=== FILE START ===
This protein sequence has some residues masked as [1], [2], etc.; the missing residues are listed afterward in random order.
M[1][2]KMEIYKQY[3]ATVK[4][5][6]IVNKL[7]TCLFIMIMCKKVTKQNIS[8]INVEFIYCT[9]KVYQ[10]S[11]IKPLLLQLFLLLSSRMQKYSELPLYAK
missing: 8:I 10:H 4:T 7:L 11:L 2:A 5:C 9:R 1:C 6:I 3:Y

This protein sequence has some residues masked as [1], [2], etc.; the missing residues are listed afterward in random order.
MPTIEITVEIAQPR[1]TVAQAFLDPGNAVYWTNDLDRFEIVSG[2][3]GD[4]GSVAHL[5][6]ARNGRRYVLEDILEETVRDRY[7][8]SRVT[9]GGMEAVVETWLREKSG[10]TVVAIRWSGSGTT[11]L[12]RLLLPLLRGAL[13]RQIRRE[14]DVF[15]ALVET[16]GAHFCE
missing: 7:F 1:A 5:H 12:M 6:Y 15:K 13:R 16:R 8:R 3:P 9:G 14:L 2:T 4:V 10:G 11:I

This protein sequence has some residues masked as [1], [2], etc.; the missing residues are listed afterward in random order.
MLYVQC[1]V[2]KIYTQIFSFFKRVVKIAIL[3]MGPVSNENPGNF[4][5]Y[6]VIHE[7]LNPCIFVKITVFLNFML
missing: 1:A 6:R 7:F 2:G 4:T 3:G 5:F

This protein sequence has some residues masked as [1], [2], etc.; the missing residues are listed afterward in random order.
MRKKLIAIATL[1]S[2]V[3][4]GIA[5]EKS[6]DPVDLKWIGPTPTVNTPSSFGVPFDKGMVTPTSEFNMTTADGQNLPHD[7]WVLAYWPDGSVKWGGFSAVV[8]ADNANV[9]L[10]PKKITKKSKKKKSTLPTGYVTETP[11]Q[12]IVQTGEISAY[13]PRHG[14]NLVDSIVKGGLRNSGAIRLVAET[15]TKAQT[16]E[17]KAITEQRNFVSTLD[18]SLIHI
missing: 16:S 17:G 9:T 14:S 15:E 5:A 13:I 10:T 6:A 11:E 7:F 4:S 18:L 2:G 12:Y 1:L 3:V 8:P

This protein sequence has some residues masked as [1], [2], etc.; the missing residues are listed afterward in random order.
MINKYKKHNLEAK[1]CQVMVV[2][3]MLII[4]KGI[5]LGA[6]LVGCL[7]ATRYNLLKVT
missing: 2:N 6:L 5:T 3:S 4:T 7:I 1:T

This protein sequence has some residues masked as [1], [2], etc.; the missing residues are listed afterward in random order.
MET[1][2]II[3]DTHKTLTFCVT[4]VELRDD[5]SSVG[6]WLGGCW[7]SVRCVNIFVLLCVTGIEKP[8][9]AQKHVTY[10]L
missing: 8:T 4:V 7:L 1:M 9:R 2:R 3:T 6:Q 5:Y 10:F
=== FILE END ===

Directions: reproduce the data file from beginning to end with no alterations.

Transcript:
This protein sequence has some residues masked as [1], [2], etc.; the missing residues are listed afterward in random order.
M[1][2]KMEIYKQY[3]ATVK[4][5][6]IVNKL[7]TCLFIMIMCKKVTKQNIS[8]INVEFIYCT[9]KVYQ[10]S[11]IKPLLLQLFLLLSSRMQKYSELPLYAK
missing: 8:I 10:H 4:T 7:L 11:L 2:A 5:C 9:R 1:C 6:I 3:Y

This protein sequence has some residues masked as [1], [2], etc.; the missing residues are listed afterward in random order.
MPTIEITVEIAQPR[1]TVAQAFLDPGNAVYWTNDLDRFEIVSG[2][3]GD[4]GSVAHL[5][6]ARNGRRYVLEDILEETVRDRY[7][8]SRVT[9]GGMEAVVETWLREKSG[10]TVVAIRWSGSGTT[11]L[12]RLLLPLLRGAL[13]RQIRRE[14]DVF[15]ALVET[16]GAHFCE
missing: 7:F 1:A 5:H 12:M 6:Y 15:K 13:R 16:R 8:R 3:P 9:G 14:L 2:T 4:V 10:G 11:I

This protein sequence has some residues masked as [1], [2], etc.; the missing residues are listed afterward in random order.
MLYVQC[1]V[2]KIYTQIFSFFKRVVKIAIL[3]MGPVSNENPGNF[4][5]Y[6]VIHE[7]LNPCIFVKITVFLNFML
missing: 1:A 6:R 7:F 2:G 4:T 3:G 5:F

This protein sequence has some residues masked as [1], [2], etc.; the missing residues are listed afterward in random order.
MRKKLIAIATL[1]S[2]V[3][4]GIA[5]EKS[6]DPVDLKWIGPTPTVNTPSSFGVPFDKGMVTPTSEFNMTTADGQNLPHD[7]WVLAYWPDGSVKWGGFSAVV[8]ADNANV[9]L[10]PKKITKKSKKKKSTLPTGYVTETP[11]Q[12]IVQTGEISAY[13]PRHG[14]NLVDSIVKGGLRNSGAIRLVAET[15]TKAQT[16]E[17]KAITEQRNFVSTLD[18]SLIHI
missing: 16:S 17:G 9:T 14:S 15:E 5:A 13:I 10:T 6:A 11:E 7:F 4:S 18:L 2:G 12:Y 1:L 3:V 8:P

This protein sequence has some residues masked as [1], [2], etc.; the missing residues are listed afterward in random order.
MINKYKKHNLEAK[1]CQVMVV[2][3]MLII[4]KGI[5]LGA[6]LVGCL[7]ATRYNLLKVT
missing: 2:N 6:L 5:T 3:S 4:T 7:I 1:T

This protein sequence has some residues masked as [1], [2], etc.; the missing residues are listed afterward in random order.
MET[1][2]II[3]DTHKTLTFCVT[4]VELRDD[5]SSVG[6]WLGGCW[7]SVRCVNIFVLLCVTGIEKP[8][9]AQKHVTY[10]L
missing: 8:T 4:V 7:L 1:M 9:R 2:R 3:T 6:Q 5:Y 10:F